A monthslong study of gun violence in Virginia ended Tuesday with a three-page report that makes no recommendations.
The State Crime Commission’s Report on Mass Killings and Gun Violence, based on hours of testimony, dozens of proposals, more than 4,000 written comments and additional research, was scheduled to be discussed at the commission’s meeting Tuesday, but that meeting was canceled by Republican leaders last week after Democrats seized control of both the House of Delegates and the State Senate.
After the May 31 mass shooting in Virginia Beach, Gov. Ralph Northam called a special session of the legislature over the summer to discuss gun violence. During that session, which was abruptly adjourned, Republicans referred all bills to the GOP-led Crime Commission for review, saying that the proposals required more detailed study.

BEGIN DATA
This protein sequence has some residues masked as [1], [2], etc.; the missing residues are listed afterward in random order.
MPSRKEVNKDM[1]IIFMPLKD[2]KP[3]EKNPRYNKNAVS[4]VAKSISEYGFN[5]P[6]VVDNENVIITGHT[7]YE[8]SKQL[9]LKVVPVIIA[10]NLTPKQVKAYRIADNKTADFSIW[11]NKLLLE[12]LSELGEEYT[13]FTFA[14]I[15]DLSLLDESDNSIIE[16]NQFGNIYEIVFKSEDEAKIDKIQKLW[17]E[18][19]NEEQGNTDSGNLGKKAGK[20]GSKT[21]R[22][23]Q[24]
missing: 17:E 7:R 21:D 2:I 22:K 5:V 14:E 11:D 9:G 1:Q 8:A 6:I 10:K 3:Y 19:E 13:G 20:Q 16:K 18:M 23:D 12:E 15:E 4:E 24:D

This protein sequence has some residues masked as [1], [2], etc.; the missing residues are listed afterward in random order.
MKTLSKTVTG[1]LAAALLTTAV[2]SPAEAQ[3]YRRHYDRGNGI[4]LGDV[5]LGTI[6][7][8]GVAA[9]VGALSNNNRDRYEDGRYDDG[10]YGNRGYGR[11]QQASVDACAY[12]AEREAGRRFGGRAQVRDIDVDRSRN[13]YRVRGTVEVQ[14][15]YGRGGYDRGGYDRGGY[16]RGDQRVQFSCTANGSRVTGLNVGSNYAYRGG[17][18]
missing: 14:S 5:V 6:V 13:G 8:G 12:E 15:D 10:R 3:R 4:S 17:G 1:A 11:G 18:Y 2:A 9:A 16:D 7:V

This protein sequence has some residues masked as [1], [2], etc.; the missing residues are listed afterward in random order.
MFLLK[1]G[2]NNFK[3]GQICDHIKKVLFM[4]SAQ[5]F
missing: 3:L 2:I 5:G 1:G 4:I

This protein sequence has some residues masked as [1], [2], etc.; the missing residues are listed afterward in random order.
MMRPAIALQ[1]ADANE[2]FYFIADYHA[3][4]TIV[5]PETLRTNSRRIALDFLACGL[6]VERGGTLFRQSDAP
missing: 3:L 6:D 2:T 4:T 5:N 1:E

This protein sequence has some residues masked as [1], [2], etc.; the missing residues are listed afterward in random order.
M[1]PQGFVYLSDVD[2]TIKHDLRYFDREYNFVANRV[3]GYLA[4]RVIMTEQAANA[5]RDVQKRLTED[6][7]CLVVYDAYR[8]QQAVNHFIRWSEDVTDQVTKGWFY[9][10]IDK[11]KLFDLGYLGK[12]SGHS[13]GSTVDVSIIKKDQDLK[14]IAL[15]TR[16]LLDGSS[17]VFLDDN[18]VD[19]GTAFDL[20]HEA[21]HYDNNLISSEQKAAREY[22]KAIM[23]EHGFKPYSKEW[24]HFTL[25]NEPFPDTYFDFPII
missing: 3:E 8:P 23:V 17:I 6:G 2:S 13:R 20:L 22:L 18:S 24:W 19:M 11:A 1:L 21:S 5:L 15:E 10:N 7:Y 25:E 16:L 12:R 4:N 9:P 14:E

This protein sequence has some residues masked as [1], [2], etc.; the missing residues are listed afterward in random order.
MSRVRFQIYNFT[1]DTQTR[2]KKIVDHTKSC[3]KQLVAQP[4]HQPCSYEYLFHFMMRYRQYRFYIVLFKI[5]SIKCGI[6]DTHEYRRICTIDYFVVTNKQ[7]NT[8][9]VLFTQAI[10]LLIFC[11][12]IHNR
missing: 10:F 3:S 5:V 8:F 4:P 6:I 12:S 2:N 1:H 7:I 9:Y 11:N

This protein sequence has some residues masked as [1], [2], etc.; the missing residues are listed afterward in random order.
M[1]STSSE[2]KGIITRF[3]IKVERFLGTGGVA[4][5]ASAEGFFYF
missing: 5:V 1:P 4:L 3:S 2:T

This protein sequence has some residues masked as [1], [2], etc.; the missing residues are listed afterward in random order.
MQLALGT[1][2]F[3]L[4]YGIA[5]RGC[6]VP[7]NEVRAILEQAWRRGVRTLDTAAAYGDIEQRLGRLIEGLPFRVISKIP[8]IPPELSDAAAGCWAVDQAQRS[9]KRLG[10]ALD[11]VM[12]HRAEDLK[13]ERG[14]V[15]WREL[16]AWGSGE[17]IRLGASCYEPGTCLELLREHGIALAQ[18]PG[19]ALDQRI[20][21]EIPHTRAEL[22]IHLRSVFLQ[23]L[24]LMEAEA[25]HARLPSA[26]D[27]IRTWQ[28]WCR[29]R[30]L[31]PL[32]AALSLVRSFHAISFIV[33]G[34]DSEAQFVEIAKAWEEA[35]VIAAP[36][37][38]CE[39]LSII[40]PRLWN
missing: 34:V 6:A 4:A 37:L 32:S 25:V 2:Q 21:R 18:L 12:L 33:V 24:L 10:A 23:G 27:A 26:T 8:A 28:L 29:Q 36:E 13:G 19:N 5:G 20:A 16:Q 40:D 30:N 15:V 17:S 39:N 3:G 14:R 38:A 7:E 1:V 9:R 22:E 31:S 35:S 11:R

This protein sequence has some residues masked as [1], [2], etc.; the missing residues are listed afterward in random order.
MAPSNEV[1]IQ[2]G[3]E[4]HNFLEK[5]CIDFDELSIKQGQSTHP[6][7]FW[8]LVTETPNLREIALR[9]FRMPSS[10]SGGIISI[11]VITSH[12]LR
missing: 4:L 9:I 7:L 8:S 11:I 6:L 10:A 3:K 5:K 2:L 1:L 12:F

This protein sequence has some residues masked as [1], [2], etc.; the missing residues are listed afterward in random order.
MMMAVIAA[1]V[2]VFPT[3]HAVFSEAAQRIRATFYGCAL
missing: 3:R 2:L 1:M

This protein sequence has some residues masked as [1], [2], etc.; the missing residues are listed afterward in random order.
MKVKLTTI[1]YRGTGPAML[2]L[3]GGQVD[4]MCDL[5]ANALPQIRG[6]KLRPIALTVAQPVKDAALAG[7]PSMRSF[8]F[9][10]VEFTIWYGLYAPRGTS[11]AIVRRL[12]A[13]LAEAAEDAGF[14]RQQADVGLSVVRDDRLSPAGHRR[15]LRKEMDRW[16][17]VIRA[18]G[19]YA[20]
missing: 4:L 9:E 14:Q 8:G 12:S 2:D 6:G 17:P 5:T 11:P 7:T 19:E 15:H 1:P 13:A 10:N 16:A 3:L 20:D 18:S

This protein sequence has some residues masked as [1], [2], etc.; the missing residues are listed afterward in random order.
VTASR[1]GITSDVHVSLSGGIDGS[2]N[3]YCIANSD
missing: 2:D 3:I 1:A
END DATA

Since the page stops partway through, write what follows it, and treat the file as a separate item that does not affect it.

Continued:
“Staff determined that inconclusive evidence exists to develop recommendations,” the Crime Commission’s report said.
“The absence of recommendations should not be interpreted as a finding that no changes to Virginia’s laws are necessary. Any changes to these laws are policy decisions which can only be made by the General Assembly,” the report continued.
No action will be taken next week, either, when the full General Assembly had been scheduled to reconvene the special session on gun violence. Monday’s meetings will be only pro forma, since the current Republican majorities will be replaced in January.
Democrats plan to introduce and pass bills aimed at addressing gun violence when the regular session of the General Assembly convenes Jan. 8, including red-flag laws and expanded background checks.
Police investigations, as well as Virginia Beach’s separate investigation into the shooting, continue.